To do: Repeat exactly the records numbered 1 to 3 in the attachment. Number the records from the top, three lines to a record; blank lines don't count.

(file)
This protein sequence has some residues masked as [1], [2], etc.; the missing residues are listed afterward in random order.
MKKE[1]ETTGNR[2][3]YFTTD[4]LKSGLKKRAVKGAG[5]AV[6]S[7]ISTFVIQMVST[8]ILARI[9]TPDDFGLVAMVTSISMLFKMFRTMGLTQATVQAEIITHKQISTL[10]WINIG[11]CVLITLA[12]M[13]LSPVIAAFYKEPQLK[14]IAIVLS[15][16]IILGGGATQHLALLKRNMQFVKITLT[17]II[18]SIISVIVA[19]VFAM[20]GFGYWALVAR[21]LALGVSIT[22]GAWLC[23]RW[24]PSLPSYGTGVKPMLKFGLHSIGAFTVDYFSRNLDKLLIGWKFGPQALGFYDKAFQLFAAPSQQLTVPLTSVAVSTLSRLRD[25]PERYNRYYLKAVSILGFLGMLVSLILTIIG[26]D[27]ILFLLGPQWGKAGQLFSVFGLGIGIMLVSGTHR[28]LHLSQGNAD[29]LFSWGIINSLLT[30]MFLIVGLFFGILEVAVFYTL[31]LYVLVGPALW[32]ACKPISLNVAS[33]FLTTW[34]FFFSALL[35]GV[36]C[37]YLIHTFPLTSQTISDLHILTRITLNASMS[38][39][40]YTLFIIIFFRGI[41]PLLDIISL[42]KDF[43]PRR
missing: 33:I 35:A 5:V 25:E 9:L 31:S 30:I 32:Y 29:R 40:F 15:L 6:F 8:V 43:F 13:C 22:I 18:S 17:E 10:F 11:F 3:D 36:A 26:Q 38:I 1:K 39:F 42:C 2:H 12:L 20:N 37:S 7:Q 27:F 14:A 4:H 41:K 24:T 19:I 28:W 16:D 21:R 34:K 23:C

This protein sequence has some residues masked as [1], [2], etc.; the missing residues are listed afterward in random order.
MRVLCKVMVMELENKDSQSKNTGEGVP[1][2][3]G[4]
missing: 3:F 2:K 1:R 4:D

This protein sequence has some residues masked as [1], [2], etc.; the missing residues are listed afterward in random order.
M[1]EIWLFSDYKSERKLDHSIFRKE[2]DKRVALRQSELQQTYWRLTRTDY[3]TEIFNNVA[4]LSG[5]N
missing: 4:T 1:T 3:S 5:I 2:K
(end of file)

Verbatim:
This protein sequence has some residues masked as [1], [2], etc.; the missing residues are listed afterward in random order.
MKKE[1]ETTGNR[2][3]YFTTD[4]LKSGLKKRAVKGAG[5]AV[6]S[7]ISTFVIQMVST[8]ILARI[9]TPDDFGLVAMVTSISMLFKMFRTMGLTQATVQAEIITHKQISTL[10]WINIG[11]CVLITLA[12]M[13]LSPVIAAFYKEPQLK[14]IAIVLS[15][16]IILGGGATQHLALLKRNMQFVKITLT[17]II[18]SIISVIVA[19]VFAM[20]GFGYWALVAR[21]LALGVSIT[22]GAWLC[23]RW[24]PSLPSYGTGVKPMLKFGLHSIGAFTVDYFSRNLDKLLIGWKFGPQALGFYDKAFQLFAAPSQQLTVPLTSVAVSTLSRLRD[25]PERYNRYYLKAVSILGFLGMLVSLILTIIG[26]D[27]ILFLLGPQWGKAGQLFSVFGLGIGIMLVSGTHR[28]LHLSQGNAD[29]LFSWGIINSLLT[30]MFLIVGLFFGILEVAVFYTL[31]LYVLVGPALW[32]ACKPISLNVAS[33]FLTTW[34]FFFSALL[35]GV[36]C[37]YLIHTFPLTSQTISDLHILTRITLNASMS[38][39][40]YTLFIIIFFRGI[41]PLLDIISL[42]KDF[43]PRR
missing: 33:I 35:A 5:V 25:E 9:L 31:S 30:I 32:Y 29:R 40:F 15:L 6:F 8:V 43:F 13:C 22:I 18:S 17:E 10:F 11:F 3:D 36:A 26:Q 38:I 1:K 39:F 42:C 2:H 12:L 20:N 37:S 7:Q 27:F 14:A 4:H 41:K 24:T 19:I 28:W 16:D 21:R 34:K 23:C

This protein sequence has some residues masked as [1], [2], etc.; the missing residues are listed afterward in random order.
MRVLCKVMVMELENKDSQSKNTGEGVP[1][2][3]G[4]
missing: 3:F 2:K 1:R 4:D

This protein sequence has some residues masked as [1], [2], etc.; the missing residues are listed afterward in random order.
M[1]EIWLFSDYKSERKLDHSIFRKE[2]DKRVALRQSELQQTYWRLTRTDY[3]TEIFNNVA[4]LSG[5]N
missing: 4:T 1:T 3:S 5:I 2:K